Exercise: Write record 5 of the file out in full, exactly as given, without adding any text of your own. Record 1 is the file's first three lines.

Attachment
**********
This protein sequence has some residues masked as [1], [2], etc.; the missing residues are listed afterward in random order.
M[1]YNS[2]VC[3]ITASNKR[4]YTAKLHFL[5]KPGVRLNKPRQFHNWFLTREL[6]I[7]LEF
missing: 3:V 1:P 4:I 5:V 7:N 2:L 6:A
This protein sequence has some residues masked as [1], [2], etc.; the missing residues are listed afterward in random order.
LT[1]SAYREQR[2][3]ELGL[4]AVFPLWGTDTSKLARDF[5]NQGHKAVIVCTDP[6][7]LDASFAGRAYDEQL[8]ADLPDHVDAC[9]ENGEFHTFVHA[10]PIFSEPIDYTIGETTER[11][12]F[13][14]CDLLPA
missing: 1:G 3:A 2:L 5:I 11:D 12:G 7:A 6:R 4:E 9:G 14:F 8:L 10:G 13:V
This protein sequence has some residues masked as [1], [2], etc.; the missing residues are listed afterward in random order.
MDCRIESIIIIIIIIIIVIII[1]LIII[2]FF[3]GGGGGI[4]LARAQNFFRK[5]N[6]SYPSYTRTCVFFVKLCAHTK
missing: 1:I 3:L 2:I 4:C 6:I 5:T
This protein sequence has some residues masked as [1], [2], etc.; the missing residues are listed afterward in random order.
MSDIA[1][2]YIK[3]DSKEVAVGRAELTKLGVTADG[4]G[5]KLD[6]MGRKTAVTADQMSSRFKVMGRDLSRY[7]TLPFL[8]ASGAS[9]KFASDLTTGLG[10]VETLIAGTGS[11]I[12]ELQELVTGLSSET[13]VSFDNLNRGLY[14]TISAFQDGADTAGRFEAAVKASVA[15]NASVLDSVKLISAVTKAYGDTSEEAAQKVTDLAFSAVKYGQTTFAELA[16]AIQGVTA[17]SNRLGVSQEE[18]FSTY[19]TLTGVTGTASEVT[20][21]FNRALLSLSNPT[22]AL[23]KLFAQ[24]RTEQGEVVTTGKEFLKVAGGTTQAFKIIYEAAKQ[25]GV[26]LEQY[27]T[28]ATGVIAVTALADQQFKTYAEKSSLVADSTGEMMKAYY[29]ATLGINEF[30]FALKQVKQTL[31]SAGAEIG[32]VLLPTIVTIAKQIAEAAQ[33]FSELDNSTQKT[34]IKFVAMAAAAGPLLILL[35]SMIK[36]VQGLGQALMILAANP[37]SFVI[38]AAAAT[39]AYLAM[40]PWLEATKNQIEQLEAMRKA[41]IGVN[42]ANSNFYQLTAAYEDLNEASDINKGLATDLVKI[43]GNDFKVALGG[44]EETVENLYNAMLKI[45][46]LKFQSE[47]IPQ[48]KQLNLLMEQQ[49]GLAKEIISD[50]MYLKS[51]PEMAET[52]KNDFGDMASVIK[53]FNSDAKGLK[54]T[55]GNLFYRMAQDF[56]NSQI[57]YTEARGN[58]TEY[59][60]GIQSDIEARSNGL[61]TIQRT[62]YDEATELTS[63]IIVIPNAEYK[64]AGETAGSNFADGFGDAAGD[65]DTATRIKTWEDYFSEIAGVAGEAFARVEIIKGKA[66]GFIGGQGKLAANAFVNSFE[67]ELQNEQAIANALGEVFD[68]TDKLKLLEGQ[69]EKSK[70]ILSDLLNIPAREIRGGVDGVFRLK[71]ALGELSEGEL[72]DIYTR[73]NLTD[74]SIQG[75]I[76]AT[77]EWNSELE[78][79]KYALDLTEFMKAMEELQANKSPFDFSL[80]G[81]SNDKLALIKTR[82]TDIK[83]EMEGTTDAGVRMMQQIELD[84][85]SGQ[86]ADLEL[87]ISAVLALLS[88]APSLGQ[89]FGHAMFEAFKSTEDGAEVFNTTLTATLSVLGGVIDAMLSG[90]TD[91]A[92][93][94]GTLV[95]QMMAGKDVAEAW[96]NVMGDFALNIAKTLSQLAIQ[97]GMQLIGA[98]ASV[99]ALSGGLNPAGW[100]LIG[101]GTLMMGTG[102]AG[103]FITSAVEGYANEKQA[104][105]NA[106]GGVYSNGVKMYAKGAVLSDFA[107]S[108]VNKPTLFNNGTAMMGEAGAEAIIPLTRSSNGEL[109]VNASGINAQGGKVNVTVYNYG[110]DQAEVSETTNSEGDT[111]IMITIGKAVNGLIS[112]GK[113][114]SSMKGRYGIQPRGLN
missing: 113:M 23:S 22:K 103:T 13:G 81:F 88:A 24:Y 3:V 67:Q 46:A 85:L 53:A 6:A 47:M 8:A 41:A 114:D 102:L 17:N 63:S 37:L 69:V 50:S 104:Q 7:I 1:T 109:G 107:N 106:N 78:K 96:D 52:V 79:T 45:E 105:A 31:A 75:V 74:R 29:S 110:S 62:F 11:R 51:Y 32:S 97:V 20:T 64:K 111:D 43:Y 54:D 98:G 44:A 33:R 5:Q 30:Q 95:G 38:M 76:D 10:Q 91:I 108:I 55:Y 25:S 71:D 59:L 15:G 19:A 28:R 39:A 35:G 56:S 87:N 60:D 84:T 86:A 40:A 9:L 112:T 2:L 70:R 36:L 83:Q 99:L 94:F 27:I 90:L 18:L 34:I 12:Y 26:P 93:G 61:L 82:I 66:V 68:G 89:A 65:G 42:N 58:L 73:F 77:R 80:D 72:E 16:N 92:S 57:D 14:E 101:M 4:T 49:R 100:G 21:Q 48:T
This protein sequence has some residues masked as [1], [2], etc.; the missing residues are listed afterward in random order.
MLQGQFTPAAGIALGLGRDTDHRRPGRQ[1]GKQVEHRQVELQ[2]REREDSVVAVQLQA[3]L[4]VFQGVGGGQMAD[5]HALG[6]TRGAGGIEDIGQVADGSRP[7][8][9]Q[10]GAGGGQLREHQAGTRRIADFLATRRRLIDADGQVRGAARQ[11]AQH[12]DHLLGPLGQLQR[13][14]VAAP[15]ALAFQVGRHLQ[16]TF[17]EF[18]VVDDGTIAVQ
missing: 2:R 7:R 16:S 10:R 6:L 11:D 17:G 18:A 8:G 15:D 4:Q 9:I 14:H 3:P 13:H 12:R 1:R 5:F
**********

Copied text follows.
This protein sequence has some residues masked as [1], [2], etc.; the missing residues are listed afterward in random order.
MLQGQFTPAAGIALGLGRDTDHRRPGRQ[1]GKQVEHRQVELQ[2]REREDSVVAVQLQA[3]L[4]VFQGVGGGQMAD[5]HALG[6]TRGAGGIEDIGQVADGSRP[7][8][9]Q[10]GAGGGQLREHQAGTRRIADFLATRRRLIDADGQVRGAARQ[11]AQH[12]DHLLGPLGQLQR[13][14]VAAP[15]ALAFQVGRHLQ[16]TF[17]EF[18]VVDDGTIAVQ
missing: 2:R 7:R 16:S 10:R 6:L 11:D 17:G 18:A 8:G 15:D 4:Q 9:I 14:H 3:P 13:H 12:R 1:R 5:F